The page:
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  4. What a great post, Sonja -- and haven't we all seen way too many people "loitering" through life -- texting, phoning, or just plain "zoning out" when they should be "aware." As for the disguises at the top -- that was a terrific video - those make-up artists are indeed extremely talented! Thanks for writing this article!

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    1. Karna, that's one of my favorite videos from the International Spy Museum. They really do a great job!

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  5. OK, my spy techniques for living are posted on my favorite refrigerator magnet. I've suggested to my sons that The Moscow Rules are actually Rules to Live By:

    1. Assume nothing.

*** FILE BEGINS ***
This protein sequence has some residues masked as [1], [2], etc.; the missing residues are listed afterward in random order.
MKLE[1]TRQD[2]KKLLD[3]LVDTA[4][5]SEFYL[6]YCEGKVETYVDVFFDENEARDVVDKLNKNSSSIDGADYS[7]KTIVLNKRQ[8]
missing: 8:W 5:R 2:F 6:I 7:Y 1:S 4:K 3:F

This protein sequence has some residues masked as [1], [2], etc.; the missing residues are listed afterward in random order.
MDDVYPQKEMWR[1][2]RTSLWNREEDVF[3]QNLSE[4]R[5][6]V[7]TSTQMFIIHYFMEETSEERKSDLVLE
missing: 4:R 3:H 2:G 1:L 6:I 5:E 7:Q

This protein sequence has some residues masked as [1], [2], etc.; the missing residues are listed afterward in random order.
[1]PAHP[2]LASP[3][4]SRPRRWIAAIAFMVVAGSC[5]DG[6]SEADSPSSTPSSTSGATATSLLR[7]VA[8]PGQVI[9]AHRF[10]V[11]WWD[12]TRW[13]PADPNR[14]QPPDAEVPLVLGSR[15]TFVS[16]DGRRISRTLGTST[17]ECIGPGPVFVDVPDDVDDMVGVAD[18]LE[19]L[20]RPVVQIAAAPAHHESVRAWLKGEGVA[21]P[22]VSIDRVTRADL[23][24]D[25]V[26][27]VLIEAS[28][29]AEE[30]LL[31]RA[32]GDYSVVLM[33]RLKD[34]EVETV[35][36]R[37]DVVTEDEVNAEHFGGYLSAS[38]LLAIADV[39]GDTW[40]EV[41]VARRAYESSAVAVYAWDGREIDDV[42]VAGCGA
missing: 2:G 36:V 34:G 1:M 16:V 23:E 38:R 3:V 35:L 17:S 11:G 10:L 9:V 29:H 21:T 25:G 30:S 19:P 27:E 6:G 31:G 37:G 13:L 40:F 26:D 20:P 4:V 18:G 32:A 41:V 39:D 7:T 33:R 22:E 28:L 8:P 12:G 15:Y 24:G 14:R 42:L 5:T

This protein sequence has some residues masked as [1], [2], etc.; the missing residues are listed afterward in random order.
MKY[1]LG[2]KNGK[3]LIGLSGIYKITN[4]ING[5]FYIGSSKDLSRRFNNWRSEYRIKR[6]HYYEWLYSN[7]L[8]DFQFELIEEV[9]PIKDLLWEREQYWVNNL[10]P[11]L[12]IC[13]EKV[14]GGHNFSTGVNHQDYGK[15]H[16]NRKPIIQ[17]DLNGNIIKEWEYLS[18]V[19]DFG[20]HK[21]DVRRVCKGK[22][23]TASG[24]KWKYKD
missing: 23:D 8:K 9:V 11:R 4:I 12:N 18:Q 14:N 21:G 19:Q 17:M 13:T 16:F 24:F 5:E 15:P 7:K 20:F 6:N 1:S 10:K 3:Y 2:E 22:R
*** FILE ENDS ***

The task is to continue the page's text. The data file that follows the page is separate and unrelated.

2. Never go against your gut.
    3. Everyone is potentially under opposition control.
    4. Don't look back; you are never completely alone.
    5. Go with the flow, blend in.
    6. Vary your pattern and stay within your cover.
    7. Lull them into a sense of complacency.
    8. Don't harass the opposition.
    9. Pick the time and place for action.
    10.Keep your options open.

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  6. Hey, ask our girl Deniese I am sure she'd agree I am at least mid-scale here. Thanks for the post.

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  7. Francine, I love the Moscow Rules! I have the printed list on my desk; I look at them every day. :)

    Mark, thanks for dropping by the blog! I'm glad to hear you're on yellow!

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  8. Two things I never do: wear colorful clothing with slogans written on, and I hate sitting someplace with my back toward the door. Unless, of course, I'm meeting with a cop to discuss writing. In that case, I reluctantly give up my corner seat -- but know they'll tell me to duck if I need to. Sit-awareness at all times!

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  9. Ooh, Jean--so true! I hate sitting with my back to the door! Great tip.